Monday, June 07, 2010

my question of the day

My personal question of the day that I Googled an answer for was "What are the pesticide residue levels in orange juice?"
The answers that I came up with were:
"Six foods had very low TI's (10 or less) each time they were tested: Frozen/canned corn, milk, U.S. orange juice, U.S. broccoli, bananas, and canned peaches. Not quite as low, but still relatively "clean," were frozen/canned sweet peas, U.S. and imported apple juice, frozen winter squash from Mexico, tomatoes from Canada, Brazilian orange juice, and U.S. wheat."  From

"Pesticides are not the only contaminants in food that may affect children's health adversely. Industrial contaminants (such as dioxins, PCBs, and mercury), microbial contaminants (such as E. coli), and natural contaminants (such as aflatoxin) also can be found in foods. The Pesticide Data Program does not analyze foods for the presence of these types of contaminants, although other government programs monitor for some of them."    From

"9 Pesticide Residues Found by the USDA Pesticide Data Program"    From     I'm going to bookmark this website for future reference, it's fantastic!

 "· U.S.-grown produce generally is more likely to have higher residues than imported fruits and vegetables. There are a few significant exceptions - such as tomatoes grown in Mexico - but the data do not support the stereotype that imports have worse pesticide problems than domestic produce.
· Organochlorine pesticides banned in the 1970s still show up in foods that kids eat today. For instance, dieldrin remains in soil, and crops such as squash, cantaloupe, soybeans, sweet potatoes and spinach contain significant residues. Although its use is banned, FDA "action levels" permit dieldrin residues in foods that are higher than the EPA says is "safe."
· Chlorpyrifos, an organophosphate insecticide, was detected in 22 foods the PDP tested from 1994 through 1998. The highest chlorpyrifos residues show up in apples from New Zealand, grapes from Chile, tomatoes from Mexico, and domestically grown soybeans."   From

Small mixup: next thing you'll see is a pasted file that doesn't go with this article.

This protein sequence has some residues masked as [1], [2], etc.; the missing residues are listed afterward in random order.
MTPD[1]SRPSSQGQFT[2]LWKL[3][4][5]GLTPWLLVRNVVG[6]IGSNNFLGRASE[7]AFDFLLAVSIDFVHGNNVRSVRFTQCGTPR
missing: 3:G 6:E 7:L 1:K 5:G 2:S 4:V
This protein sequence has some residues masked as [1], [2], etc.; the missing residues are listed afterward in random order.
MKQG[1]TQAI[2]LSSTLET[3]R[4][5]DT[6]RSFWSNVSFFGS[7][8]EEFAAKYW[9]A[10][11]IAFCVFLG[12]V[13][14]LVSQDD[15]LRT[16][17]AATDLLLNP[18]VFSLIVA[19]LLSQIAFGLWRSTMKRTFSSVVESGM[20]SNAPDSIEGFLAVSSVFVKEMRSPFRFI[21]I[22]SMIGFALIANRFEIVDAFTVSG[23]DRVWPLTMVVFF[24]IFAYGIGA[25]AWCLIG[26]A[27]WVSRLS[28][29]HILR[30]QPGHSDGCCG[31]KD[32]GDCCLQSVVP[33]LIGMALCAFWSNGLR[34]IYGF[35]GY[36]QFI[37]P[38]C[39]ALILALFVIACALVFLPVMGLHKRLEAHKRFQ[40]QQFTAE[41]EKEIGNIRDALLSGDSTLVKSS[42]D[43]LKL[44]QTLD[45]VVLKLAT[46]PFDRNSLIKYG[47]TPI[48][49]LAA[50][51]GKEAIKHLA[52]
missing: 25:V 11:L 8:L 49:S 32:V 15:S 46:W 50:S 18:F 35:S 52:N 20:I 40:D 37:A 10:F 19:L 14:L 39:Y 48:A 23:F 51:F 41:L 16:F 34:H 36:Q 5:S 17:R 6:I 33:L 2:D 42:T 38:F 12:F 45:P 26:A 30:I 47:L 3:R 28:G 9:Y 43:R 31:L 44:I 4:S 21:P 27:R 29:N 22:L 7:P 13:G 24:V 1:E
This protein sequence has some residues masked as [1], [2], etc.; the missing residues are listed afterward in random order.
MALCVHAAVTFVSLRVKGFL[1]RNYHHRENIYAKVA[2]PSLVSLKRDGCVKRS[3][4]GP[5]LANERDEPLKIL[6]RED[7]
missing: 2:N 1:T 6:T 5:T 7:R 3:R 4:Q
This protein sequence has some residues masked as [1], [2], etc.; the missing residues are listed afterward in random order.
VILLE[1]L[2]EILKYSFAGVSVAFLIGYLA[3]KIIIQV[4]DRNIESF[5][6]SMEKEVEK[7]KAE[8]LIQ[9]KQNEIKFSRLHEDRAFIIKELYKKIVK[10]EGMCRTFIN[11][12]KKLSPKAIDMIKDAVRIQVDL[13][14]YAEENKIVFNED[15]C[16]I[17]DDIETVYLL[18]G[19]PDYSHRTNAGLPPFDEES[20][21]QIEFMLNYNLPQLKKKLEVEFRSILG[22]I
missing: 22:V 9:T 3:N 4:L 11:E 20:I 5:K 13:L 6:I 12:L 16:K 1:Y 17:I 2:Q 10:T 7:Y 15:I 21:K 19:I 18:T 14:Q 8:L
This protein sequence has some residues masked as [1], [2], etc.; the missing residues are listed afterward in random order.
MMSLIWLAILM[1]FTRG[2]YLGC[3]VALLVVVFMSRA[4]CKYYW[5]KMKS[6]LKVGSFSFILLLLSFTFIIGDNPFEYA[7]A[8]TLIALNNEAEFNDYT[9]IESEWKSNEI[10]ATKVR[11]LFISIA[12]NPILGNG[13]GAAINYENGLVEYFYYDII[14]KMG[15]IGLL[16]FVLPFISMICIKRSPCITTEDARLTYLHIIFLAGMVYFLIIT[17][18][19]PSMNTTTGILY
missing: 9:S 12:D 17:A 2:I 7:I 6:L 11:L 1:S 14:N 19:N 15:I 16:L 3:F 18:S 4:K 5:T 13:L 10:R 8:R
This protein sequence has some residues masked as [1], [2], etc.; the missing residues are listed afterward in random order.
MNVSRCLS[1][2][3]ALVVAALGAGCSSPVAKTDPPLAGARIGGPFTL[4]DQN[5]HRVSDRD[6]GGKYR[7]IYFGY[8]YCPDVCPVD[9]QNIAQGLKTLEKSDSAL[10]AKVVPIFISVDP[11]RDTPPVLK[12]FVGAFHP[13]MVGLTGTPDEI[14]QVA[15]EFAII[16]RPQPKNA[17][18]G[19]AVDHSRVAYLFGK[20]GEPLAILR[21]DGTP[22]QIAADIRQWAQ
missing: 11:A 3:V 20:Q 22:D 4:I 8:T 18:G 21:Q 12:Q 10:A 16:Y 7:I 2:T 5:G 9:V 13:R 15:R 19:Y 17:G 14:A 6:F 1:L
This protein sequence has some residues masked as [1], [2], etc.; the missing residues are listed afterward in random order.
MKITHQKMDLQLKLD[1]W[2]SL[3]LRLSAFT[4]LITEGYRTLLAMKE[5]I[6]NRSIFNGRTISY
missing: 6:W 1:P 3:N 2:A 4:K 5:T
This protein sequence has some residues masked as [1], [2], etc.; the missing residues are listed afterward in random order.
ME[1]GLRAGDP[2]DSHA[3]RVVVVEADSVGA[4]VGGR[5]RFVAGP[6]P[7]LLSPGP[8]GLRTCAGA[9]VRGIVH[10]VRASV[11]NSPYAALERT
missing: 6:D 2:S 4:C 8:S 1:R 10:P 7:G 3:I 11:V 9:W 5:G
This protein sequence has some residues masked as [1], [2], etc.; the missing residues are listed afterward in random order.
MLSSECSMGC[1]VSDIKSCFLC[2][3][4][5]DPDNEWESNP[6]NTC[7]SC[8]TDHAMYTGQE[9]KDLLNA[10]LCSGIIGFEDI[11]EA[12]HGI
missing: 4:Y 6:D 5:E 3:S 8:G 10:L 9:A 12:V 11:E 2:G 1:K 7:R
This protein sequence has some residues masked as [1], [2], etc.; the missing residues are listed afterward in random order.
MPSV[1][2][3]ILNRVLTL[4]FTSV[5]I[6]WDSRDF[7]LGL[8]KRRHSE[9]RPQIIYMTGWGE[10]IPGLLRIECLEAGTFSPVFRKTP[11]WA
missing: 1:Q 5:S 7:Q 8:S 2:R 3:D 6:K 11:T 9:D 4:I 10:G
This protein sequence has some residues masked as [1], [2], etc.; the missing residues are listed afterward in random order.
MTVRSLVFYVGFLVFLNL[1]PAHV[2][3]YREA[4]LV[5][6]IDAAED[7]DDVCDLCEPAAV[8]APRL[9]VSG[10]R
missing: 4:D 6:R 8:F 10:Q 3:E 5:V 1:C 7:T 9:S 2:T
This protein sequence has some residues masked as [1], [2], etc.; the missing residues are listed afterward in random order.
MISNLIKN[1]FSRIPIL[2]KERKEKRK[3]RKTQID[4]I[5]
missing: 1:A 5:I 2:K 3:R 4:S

I'm not sure how to interpret the information from this site but it's good for searching a WIDE variety of food items for pesticides

The motherload of info on orange juice!  "The flavor is sourced from all parts of oranges everywhere…Typically, the orange oils and essences that juice concentrators collect during evaporation are sold to flavor manufacturers, who then reconfigure these by-products…into ‘flavor packs’ for reintroduction into orange juice."

"despite what advertisers claim, most orange juice is neither fresh nor natural (not in the way most of us would define those terms). Think about it; how could it be truly fresh year-round, when oranges are a seasonal product? Sure, it may be “not from concentrate,” but raw juice is often heated, stripped of its volatile compounds and flavor-rich oils, and stored for as long as a year before it reaches the consumer.  Something called “the flavor pack” is used to return most of the “natural” aroma and taste to the product."   From 

and the final hit from the first page of Google returns:
"Many parents depend on apple juice as a staple in their children’s meals and snacks away from home. However, apples are one of the Dirty Dozen. Washing and peeling do not remove pesticide residue. As a result, you can expect that any apple juice made from conventionally grown apples will also contain higher pesticide residues.  A simple switch to orange juice will reduce the amount of pesticides going into growing bodies, with a healthy dose of vitamin C included."  From

And an interesting personal note -
Last month several cartons of the orange juice that we normally get (HEB Groves Choice Lots of Pulp not from concentrate) had a definite tangerine or truly fresh-squeezed taste to them.  It's a taste I normally equate with our homemade fresh orange juice made from oranges from The Valley in mid-winter which is when they are actually ripe for the picking.  It was GOOD!  So either it was from 6-month-old US stock from the winter and just now hitting the shelves or it was new stock from South America where it's now becoming mid-winter.

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